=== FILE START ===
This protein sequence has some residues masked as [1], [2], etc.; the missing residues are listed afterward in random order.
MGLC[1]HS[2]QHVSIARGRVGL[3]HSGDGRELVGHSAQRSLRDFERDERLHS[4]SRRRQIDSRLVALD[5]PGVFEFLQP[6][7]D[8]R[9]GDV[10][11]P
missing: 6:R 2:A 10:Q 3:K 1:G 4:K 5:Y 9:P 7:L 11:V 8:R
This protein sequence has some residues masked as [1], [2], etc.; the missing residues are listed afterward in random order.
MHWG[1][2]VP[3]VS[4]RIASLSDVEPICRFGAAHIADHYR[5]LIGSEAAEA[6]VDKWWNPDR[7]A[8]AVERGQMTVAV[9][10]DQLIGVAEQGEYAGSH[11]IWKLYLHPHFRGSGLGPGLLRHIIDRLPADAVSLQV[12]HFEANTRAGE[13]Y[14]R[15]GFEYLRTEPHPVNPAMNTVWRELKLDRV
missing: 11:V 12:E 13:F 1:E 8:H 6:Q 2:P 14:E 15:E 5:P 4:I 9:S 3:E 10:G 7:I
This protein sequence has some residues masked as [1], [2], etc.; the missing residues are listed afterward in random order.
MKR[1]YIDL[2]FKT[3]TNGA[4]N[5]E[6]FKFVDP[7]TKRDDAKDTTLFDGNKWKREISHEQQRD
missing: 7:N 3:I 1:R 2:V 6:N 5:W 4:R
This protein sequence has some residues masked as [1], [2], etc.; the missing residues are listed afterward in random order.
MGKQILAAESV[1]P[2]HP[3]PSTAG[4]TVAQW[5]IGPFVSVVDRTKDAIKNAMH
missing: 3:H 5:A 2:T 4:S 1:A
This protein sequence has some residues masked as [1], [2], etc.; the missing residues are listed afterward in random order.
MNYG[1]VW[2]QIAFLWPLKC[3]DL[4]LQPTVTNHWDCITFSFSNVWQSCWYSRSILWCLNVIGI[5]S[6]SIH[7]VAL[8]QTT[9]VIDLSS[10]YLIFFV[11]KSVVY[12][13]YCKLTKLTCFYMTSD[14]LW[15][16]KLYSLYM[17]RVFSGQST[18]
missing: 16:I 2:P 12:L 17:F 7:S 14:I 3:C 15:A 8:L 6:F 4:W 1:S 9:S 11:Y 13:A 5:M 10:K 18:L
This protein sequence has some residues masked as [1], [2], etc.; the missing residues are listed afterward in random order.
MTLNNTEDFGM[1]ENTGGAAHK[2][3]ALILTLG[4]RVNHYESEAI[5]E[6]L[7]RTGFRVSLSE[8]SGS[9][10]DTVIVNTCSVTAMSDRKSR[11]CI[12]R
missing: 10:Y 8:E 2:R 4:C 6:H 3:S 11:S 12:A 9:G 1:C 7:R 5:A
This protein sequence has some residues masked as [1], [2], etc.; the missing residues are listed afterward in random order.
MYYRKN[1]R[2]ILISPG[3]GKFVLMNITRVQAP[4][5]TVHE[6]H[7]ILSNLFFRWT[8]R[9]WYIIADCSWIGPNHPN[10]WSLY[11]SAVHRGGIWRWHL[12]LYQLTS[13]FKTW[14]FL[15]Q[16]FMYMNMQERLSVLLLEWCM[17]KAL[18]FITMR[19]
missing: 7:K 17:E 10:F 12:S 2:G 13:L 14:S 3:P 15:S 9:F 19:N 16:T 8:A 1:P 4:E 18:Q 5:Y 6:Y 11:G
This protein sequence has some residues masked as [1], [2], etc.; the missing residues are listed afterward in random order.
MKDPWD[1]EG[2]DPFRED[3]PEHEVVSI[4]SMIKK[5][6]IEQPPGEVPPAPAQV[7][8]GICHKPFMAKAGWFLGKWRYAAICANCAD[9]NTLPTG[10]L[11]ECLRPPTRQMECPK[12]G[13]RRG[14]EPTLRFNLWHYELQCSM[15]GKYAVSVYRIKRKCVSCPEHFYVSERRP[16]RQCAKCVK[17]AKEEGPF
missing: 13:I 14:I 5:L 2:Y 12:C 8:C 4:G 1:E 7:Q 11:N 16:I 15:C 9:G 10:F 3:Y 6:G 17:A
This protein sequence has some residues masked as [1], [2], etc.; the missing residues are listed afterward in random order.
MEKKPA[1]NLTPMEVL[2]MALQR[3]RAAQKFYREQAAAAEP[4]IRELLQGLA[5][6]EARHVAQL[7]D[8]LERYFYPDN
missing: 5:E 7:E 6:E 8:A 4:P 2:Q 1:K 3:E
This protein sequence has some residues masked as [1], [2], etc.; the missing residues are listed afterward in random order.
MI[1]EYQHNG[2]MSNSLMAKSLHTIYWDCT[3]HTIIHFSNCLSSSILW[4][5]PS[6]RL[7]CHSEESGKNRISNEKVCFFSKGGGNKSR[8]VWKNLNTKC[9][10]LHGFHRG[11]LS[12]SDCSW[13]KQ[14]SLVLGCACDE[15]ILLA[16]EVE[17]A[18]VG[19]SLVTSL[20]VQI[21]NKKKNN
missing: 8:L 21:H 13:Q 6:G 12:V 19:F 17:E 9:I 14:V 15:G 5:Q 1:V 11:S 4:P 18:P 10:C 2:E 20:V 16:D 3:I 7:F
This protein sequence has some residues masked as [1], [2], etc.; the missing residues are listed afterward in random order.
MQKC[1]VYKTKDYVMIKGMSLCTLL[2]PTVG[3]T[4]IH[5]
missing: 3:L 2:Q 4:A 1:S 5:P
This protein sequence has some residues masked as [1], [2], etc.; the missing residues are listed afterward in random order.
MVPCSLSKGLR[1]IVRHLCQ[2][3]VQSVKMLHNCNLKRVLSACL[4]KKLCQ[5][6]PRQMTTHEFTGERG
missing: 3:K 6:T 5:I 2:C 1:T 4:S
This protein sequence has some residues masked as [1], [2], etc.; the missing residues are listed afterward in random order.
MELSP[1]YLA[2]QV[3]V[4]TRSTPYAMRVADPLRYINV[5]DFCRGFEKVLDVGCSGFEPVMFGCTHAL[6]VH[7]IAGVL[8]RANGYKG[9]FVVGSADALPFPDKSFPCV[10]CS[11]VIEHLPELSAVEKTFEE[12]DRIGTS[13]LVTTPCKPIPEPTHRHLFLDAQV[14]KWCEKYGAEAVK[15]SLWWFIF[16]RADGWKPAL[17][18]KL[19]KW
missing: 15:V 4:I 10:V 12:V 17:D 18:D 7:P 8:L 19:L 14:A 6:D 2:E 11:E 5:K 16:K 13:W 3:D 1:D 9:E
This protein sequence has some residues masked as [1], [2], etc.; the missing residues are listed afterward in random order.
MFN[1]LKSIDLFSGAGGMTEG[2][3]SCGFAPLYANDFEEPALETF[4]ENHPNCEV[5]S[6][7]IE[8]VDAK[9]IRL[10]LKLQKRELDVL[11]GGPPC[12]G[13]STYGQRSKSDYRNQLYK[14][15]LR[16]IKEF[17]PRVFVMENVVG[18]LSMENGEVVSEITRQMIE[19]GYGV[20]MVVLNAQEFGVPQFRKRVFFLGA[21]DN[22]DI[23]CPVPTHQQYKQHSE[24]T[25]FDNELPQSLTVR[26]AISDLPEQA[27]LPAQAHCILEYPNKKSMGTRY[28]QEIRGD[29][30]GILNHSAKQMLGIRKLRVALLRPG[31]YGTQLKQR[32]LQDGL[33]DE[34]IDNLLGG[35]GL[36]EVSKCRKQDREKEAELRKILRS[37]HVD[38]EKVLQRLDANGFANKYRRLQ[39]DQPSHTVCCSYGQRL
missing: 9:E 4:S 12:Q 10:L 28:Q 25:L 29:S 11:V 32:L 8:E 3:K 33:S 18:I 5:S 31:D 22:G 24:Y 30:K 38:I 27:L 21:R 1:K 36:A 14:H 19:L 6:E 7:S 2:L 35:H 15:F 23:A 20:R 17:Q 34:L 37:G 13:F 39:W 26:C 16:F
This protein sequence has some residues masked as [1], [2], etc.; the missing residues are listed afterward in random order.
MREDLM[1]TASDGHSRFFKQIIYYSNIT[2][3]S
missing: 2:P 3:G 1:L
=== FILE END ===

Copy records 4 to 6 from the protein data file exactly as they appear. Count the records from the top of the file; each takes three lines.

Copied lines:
This protein sequence has some residues masked as [1], [2], etc.; the missing residues are listed afterward in random order.
MGKQILAAESV[1]P[2]HP[3]PSTAG[4]TVAQW[5]IGPFVSVVDRTKDAIKNAMH
missing: 3:H 5:A 2:T 4:S 1:A
This protein sequence has some residues masked as [1], [2], etc.; the missing residues are listed afterward in random order.
MNYG[1]VW[2]QIAFLWPLKC[3]DL[4]LQPTVTNHWDCITFSFSNVWQSCWYSRSILWCLNVIGI[5]S[6]SIH[7]VAL[8]QTT[9]VIDLSS[10]YLIFFV[11]KSVVY[12][13]YCKLTKLTCFYMTSD[14]LW[15][16]KLYSLYM[17]RVFSGQST[18]
missing: 16:I 2:P 12:L 17:F 7:S 14:I 3:C 15:A 8:L 6:F 4:W 1:S 9:S 11:Y 13:A 5:M 10:K 18:L
This protein sequence has some residues masked as [1], [2], etc.; the missing residues are listed afterward in random order.
MTLNNTEDFGM[1]ENTGGAAHK[2][3]ALILTLG[4]RVNHYESEAI[5]E[6]L[7]RTGFRVSLSE[8]SGS[9][10]DTVIVNTCSVTAMSDRKSR[11]CI[12]R
missing: 10:Y 8:E 2:R 4:C 6:H 3:S 11:S 12:A 9:G 1:C 7:R 5:A